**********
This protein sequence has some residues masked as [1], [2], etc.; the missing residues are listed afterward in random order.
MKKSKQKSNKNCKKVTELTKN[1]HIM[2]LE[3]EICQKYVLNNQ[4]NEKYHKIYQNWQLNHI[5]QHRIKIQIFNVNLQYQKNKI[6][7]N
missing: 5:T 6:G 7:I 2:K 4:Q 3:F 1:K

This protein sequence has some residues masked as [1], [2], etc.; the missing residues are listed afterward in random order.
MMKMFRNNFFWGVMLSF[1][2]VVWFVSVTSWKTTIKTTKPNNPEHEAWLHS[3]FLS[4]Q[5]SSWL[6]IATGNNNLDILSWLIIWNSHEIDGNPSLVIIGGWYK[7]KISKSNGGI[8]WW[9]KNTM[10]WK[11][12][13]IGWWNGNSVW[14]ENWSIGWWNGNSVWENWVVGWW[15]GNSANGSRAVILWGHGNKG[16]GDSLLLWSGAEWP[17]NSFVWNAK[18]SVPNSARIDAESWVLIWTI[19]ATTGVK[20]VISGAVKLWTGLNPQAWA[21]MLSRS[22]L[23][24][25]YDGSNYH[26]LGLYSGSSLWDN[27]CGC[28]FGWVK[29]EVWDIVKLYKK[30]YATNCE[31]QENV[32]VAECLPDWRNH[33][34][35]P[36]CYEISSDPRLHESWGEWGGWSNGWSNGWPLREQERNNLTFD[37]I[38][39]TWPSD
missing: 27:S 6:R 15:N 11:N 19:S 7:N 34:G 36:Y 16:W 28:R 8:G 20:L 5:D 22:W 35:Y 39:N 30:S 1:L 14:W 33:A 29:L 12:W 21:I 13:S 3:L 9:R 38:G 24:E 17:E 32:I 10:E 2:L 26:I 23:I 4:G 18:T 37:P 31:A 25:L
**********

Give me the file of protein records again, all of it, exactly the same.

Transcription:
This protein sequence has some residues masked as [1], [2], etc.; the missing residues are listed afterward in random order.
MKKSKQKSNKNCKKVTELTKN[1]HIM[2]LE[3]EICQKYVLNNQ[4]NEKYHKIYQNWQLNHI[5]QHRIKIQIFNVNLQYQKNKI[6][7]N
missing: 5:T 6:G 7:I 2:K 4:Q 3:F 1:K

This protein sequence has some residues masked as [1], [2], etc.; the missing residues are listed afterward in random order.
MMKMFRNNFFWGVMLSF[1][2]VVWFVSVTSWKTTIKTTKPNNPEHEAWLHS[3]FLS[4]Q[5]SSWL[6]IATGNNNLDILSWLIIWNSHEIDGNPSLVIIGGWYK[7]KISKSNGGI[8]WW[9]KNTM[10]WK[11][12][13]IGWWNGNSVW[14]ENWSIGWWNGNSVWENWVVGWW[15]GNSANGSRAVILWGHGNKG[16]GDSLLLWSGAEWP[17]NSFVWNAK[18]SVPNSARIDAESWVLIWTI[19]ATTGVK[20]VISGAVKLWTGLNPQAWA[21]MLSRS[22]L[23][24][25]YDGSNYH[26]LGLYSGSSLWDN[27]CGC[28]FGWVK[29]EVWDIVKLYKK[30]YATNCE[31]QENV[32]VAECLPDWRNH[33][34][35]P[36]CYEISSDPRLHESWGEWGGWSNGWSNGWPLREQERNNLTFD[37]I[38][39]TWPSD
missing: 27:S 6:R 15:N 11:N 19:S 7:N 34:G 36:Y 16:W 28:R 8:G 20:L 5:D 22:W 35:Y 39:N 30:S 1:L 14:W 33:A 29:L 12:W 21:I 13:S 3:L 9:R 38:G 24:E 17:E 32:I 10:E 2:L 26:I 23:I 4:G 18:T 37:P 31:A 25:L